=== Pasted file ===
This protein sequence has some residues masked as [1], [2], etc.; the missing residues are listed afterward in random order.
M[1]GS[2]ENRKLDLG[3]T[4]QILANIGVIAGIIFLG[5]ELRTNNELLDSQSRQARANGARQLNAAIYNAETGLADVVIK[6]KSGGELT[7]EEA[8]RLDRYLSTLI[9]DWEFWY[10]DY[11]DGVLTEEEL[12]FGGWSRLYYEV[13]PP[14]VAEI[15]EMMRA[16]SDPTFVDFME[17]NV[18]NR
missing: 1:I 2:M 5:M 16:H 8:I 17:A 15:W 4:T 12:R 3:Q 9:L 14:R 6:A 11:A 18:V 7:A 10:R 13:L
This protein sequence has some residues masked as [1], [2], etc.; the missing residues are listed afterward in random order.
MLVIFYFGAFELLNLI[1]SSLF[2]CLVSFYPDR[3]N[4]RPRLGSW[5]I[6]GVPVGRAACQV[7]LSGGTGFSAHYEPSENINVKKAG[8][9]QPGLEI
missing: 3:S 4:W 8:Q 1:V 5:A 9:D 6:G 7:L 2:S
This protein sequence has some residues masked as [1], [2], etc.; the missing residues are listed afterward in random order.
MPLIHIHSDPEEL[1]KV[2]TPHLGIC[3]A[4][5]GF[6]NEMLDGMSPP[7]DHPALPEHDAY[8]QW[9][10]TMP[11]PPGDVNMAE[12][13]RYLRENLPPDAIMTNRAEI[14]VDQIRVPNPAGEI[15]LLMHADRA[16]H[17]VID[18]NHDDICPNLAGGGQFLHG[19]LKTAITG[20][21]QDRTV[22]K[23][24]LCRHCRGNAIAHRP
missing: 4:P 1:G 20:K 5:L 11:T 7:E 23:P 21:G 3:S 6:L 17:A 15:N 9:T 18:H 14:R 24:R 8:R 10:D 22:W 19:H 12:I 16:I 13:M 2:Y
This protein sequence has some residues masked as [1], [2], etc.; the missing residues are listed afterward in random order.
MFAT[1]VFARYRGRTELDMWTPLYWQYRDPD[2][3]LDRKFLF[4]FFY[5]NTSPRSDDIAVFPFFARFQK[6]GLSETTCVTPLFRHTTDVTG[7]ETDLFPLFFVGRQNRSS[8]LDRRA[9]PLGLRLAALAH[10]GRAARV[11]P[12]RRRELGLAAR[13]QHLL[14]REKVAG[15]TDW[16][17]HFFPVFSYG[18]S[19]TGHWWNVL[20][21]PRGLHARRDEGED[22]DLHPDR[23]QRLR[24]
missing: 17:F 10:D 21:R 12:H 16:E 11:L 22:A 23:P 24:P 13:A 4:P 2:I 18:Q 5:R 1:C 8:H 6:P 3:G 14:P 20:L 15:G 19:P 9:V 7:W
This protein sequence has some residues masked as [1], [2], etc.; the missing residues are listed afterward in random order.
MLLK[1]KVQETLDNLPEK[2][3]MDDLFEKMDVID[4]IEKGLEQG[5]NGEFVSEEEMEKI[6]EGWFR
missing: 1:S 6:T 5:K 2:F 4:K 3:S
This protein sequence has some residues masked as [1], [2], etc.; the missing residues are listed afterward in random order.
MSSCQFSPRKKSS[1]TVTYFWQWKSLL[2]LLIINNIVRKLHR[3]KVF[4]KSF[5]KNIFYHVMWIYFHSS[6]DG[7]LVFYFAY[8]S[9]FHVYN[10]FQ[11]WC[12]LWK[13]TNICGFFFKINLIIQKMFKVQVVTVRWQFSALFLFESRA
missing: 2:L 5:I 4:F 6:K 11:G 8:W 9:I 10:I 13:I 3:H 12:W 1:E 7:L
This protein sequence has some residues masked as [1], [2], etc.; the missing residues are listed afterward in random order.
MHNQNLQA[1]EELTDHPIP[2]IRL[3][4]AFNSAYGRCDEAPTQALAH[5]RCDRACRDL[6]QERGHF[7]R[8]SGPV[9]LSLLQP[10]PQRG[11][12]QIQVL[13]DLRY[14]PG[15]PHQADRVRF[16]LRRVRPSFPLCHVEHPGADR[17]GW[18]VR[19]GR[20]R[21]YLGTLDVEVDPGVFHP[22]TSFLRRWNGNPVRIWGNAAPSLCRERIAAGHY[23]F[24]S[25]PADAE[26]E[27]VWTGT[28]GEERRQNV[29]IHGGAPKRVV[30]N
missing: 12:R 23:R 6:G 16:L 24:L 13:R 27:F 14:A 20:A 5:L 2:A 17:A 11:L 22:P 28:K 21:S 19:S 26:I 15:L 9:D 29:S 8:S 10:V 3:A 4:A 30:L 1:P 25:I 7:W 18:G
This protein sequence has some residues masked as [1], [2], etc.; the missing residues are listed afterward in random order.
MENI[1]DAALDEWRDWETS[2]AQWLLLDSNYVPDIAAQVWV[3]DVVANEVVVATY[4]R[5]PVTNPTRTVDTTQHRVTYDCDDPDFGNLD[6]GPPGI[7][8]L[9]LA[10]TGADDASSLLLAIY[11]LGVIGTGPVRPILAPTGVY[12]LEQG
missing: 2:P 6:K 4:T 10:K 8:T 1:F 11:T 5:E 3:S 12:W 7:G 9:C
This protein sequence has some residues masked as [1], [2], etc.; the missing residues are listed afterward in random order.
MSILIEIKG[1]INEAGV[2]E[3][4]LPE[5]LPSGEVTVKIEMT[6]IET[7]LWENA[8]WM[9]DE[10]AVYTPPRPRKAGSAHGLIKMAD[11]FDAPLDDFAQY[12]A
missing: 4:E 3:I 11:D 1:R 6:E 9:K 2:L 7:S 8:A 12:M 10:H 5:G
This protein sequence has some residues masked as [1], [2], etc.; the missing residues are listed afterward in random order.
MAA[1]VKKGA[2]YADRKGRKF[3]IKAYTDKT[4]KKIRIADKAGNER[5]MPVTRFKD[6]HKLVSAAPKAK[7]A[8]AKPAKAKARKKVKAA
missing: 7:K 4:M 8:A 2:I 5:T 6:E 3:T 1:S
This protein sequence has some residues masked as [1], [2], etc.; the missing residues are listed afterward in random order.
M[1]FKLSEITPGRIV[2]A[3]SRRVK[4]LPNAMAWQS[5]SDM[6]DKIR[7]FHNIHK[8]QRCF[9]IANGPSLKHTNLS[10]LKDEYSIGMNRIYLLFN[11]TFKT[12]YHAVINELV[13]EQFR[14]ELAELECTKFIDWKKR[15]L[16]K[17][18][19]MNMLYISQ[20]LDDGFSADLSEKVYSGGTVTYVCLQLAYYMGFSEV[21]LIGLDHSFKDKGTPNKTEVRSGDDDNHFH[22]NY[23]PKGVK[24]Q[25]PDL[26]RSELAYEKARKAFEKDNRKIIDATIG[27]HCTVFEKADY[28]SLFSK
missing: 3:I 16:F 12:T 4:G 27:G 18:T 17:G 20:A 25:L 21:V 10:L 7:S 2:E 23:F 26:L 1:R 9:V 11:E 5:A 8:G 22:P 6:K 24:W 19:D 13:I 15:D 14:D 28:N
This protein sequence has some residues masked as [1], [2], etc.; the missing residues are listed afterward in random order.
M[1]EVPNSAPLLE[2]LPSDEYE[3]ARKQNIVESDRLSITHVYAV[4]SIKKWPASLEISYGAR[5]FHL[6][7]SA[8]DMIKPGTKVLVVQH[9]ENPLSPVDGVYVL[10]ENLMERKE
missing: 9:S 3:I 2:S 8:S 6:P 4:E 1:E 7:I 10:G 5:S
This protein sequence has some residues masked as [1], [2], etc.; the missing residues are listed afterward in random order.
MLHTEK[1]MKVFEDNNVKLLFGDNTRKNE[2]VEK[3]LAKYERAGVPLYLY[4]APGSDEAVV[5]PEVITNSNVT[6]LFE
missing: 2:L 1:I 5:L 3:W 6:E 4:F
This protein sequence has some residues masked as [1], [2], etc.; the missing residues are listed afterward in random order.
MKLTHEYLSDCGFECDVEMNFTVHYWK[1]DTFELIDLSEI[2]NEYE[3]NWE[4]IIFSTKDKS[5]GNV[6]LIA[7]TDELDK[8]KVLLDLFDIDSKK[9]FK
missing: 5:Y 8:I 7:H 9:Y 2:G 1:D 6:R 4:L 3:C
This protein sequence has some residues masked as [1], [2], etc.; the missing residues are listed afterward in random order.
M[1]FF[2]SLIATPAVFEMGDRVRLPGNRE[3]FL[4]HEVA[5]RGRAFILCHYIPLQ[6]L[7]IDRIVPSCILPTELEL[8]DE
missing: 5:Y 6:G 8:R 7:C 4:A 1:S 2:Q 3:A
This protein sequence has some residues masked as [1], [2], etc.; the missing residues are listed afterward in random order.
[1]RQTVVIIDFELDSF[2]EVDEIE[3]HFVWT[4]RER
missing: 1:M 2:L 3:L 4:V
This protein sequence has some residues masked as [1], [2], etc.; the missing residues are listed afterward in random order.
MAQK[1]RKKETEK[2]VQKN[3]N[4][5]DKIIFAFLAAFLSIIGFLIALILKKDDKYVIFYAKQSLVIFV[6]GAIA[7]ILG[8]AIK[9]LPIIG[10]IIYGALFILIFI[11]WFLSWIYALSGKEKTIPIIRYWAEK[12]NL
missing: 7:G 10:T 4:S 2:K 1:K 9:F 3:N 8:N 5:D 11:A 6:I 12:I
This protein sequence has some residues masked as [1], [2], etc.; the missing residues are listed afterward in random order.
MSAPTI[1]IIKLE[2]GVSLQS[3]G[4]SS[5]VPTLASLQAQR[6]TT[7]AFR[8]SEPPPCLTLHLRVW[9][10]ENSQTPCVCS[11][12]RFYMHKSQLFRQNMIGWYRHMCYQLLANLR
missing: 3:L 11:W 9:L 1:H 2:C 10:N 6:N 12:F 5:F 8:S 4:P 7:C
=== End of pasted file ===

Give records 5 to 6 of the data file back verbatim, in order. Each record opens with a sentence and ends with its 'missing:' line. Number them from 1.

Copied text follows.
This protein sequence has some residues masked as [1], [2], etc.; the missing residues are listed afterward in random order.
MLLK[1]KVQETLDNLPEK[2][3]MDDLFEKMDVID[4]IEKGLEQG[5]NGEFVSEEEMEKI[6]EGWFR
missing: 1:S 6:T 5:K 2:F 4:K 3:S
This protein sequence has some residues masked as [1], [2], etc.; the missing residues are listed afterward in random order.
MSSCQFSPRKKSS[1]TVTYFWQWKSLL[2]LLIINNIVRKLHR[3]KVF[4]KSF[5]KNIFYHVMWIYFHSS[6]DG[7]LVFYFAY[8]S[9]FHVYN[10]FQ[11]WC[12]LWK[13]TNICGFFFKINLIIQKMFKVQVVTVRWQFSALFLFESRA
missing: 2:L 5:I 4:F 6:K 11:G 8:W 9:I 10:I 13:I 3:H 12:W 1:E 7:L